Taking a Page from Science When Confronted by Disinformation: You don’t need to be a scientist to take a scientific approach to identify misinformation and disinformation. Amid the flurry of press releases, pressure to publish and time crunch that publishers face daily, a healthy dose of skepticism can be a valuable tool for magazine media to tell the difference between the truth and fiction dressed as fact.
On Wednesday, September 18, at 2 pm (ET), join Jim Handman, Executive Director of the Science Media Centre of Canada, as he talks about the importance of skepticism and critical thinking as a strategy to assess information online. This webinar will highlight the most important questions you should ask. He will help you learn about tools and resources that can help as you navigate the online environment.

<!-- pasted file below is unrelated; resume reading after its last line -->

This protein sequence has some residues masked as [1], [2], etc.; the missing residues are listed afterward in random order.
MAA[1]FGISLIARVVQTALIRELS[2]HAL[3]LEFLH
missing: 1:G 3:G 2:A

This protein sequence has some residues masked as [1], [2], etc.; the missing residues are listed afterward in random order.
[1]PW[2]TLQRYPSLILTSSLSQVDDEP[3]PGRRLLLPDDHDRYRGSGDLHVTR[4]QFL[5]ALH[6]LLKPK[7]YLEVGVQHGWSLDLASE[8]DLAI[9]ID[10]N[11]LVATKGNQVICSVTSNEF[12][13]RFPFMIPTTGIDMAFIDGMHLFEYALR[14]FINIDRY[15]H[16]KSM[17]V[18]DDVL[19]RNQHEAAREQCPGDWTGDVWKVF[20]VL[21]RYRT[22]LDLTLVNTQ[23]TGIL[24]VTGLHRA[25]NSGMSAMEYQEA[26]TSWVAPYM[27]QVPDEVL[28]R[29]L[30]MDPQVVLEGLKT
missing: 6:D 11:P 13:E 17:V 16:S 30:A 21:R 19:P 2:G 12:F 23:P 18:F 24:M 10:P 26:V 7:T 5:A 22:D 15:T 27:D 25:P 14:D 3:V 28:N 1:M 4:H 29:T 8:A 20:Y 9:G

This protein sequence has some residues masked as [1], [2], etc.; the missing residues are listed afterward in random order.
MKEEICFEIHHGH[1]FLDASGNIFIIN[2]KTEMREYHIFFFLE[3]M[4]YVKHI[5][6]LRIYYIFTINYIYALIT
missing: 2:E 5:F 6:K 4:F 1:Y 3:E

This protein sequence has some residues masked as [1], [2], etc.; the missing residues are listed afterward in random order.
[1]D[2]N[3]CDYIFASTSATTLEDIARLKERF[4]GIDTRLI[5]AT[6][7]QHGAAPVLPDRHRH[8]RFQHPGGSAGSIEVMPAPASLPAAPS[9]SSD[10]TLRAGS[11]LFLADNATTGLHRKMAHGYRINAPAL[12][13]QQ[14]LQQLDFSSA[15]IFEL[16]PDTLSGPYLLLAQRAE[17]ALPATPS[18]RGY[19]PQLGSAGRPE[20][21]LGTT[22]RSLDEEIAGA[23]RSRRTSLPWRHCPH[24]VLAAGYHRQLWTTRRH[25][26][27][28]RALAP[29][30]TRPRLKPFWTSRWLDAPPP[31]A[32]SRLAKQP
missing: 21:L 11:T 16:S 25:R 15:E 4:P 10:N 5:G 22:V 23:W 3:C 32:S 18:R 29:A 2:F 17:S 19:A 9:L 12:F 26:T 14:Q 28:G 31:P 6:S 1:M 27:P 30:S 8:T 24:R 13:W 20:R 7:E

Jim Handman is Executive Director of the Science Media Centre of Canada. Before joining the SMCC in 2017, he spent 17 years as Executive Producer of the award-winning CBC Radio science program, Quirks & Quarks. During that time, Jim won numerous prizes for science journalism, including the prestigious Walter Sullivan Award from the AGU. He has also taught broadcast journalism at Ryerson University, was Science-Writer-in-Residence at the Journalism School of the University of Wisconsin-Madison and was the CanWest-Global Fellow in Media at Western University, where he taught a graduate seminar in science journalism.
Jim is a frequent speaker on the topic of science and the media and also conducts training workshops in communications for scientists in Canada and the US. He most recently gave his SciComm presentation to science graduate students at McGill, Western, and McMaster Universities.
This webinar is presented as part of the Age of Disinformation project.
We acknowledge the support of the Government of Canada.